We are students, thinkers, influencers, and communities sharing our ideas with the world. Join our platform to create and discover content that actually matters to you.

Learn more Start Creating

The Potomac Urges Me To Keep Going

A simple story about how and why the Potomac River brings me emotional clarity.


It's easy to take the simple things for granted. We tell ourselves that life is moving too fast to give them another thought. We are always thinking about what comes next. We can't appreciate what's directly in front of us because we are focused on what's in our future. Sometimes you need to snap back to present and just savor the fact that you are alive. That's what the Potomac River does for me.

I took the Potomac River for granted at one point. I rode by the river every day and never gave it a second glance. I was always distracted, never in the present. But that changed one day.

A tangle of thoughts was running rampant inside my head.

I have a lot of self-destructive tendencies. I find it's not that hard to convince yourself that life isn't worth living if nothing is there to put it in perspective.

My mind constantly conjures up different scenarios and follows them to their ultimate conclusion: anguish. I needed something to pull myself out of my mental quagmire.

All I had to do was turn my head and look. And I mean really look. Not a passing glance but rather a gaze of intent. That's when it hit me. It only lasted a minute or so but I made that moment feel like an eternity.

My distractions of the day, no matter how significant they seemed moments ago, faded away. A feeling of evanescence washed over me, almost as if the water itself had cleansed me.

I've developed a routine now. Whenever I get on the bus, I orient myself to get the best view of the river. If I'm going to Foggy Bottom, I'll sit on the right. If I'm going back to the Mount Vernon Campus, I'll sit on the left. I'll try to sit in a seat that allows me to prop my arm against the window, and rest my cheek against my palm.

I've observed the Potomac in its many displays.

I've observed it during a clear day when the sky is devoid of clouds, and the sun radiates a far-reaching glow upon the shimmering ripples below. I can't help but envy the gulls as they glide along the surface.

I've observed it during the rain when I have to wipe the fogged glass to get a better view. I squint through the gloom, watching the rain pummel the surface, and then the river rises along the bank as if in defiance of the harsh storm. As it fades from view, I let my eyes trace the water droplets trickling down the window.

I've observed it during snowfall when the sheets of white obscure my view to the point where I can only make out a faint outline.

I've observed it during twilight when the sky is ablaze with streaks of orange, yellow, and pink as the blue begins to fade to grey.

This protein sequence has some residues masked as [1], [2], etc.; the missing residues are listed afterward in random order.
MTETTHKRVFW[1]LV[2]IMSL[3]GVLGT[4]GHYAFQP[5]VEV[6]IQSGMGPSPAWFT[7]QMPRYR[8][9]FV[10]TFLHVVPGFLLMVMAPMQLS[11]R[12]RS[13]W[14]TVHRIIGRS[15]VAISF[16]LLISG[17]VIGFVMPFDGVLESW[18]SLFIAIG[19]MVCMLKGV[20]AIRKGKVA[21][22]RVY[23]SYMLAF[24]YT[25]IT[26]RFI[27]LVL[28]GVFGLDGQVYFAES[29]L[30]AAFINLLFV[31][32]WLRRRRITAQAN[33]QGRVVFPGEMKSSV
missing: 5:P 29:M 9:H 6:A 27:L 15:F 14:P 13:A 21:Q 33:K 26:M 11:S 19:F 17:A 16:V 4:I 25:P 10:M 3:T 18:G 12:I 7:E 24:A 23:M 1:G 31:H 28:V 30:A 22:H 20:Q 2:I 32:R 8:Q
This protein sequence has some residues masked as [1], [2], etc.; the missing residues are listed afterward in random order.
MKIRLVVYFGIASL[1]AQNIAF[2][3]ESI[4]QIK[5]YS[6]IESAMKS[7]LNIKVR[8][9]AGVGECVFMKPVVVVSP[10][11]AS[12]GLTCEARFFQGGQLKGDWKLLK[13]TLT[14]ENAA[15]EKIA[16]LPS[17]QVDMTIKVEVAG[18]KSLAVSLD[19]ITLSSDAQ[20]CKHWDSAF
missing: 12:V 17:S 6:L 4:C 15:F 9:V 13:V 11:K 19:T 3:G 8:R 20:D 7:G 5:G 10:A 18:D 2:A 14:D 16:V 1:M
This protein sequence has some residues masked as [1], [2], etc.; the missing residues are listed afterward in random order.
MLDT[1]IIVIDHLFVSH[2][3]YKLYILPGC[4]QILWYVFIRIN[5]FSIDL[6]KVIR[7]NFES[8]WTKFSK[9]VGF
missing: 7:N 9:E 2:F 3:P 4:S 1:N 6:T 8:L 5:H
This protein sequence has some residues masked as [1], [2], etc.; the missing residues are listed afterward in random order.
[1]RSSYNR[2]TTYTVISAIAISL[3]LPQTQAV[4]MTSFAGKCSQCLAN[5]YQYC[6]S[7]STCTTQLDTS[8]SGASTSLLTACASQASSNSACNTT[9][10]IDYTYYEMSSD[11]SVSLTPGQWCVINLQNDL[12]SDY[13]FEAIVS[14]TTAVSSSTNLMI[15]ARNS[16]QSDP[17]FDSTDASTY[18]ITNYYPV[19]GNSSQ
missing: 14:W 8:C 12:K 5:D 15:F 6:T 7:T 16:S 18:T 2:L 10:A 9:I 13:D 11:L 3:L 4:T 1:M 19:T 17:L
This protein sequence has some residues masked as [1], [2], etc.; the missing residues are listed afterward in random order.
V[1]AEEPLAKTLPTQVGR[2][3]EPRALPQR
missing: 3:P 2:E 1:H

Last of all, I've observed it during the night, when the moon is swathed in a grey veil. The row of lights running along the edge of the bridge provides a faint gleam to the obsidian water below.

It's hard to tear away my eyes from the river now. It's become a place of solace. The moment it comes into view, I'll pause whatever I'm doing. I turn up the music and let my eyes drift across the waterfront. A smile always creeps across my face. I gain a renewed sense of life.

Even on my runs, I set aside time to take in the river. I'll run across the bridge toward Arlington and then walk back, giving myself time to look out over either side of the bridge. I don't feel in a rush for once. I just let the cool air brush against my face. Sometimes my eyes begin to water. Let's just say it's not always because of the wind.

I chase surreal moments. The kind of moments you can't possibly plan for or predict. Moments where you don't want to be anywhere else. The ones that ground your sense of being. They make life truly exceptional.

Though I crave these moments, they are hard to come by. You can't force them. Their very nature does not allow it. But when I'm near the river, these moments just seem to come naturally.

I remember biking around DC when I caught sight of the Potomac. Naturally, I couldn't resist trying to get a better view. I pulled up along the river bank, startling a lone gull before dismounting. I took a few steps until I reached the edge of the water. The sun shone brilliantly in the center of the horizon.

A beam of light stretched across the water toward me, almost like a pathway to the other side of the river. I felt an urge to walk forward. I let one-foot dangle over the water, lowering it slowly to reach the glittering water below. I debated briefly whether I could walk on water. Though it sounds ridiculous, anything felt possible. Snapping back to reality, I brought my foot back up and scanned the vast blue expanse before me.

Eventually, the wind began to buffet against my left cheek, as if directing me to look right. I turned my head. A couple was walking along the bike path. They paused beneath a tree for a moment and locked eyes. Smiling, the man leaned in and whispered something in the woman's ear. As she giggled, they began to kiss softly.

While I looked on with a smile of my own, I couldn't help but wonder if there was someone else out there in the world willing to share this moment with me.

Related Content

Facebook Comments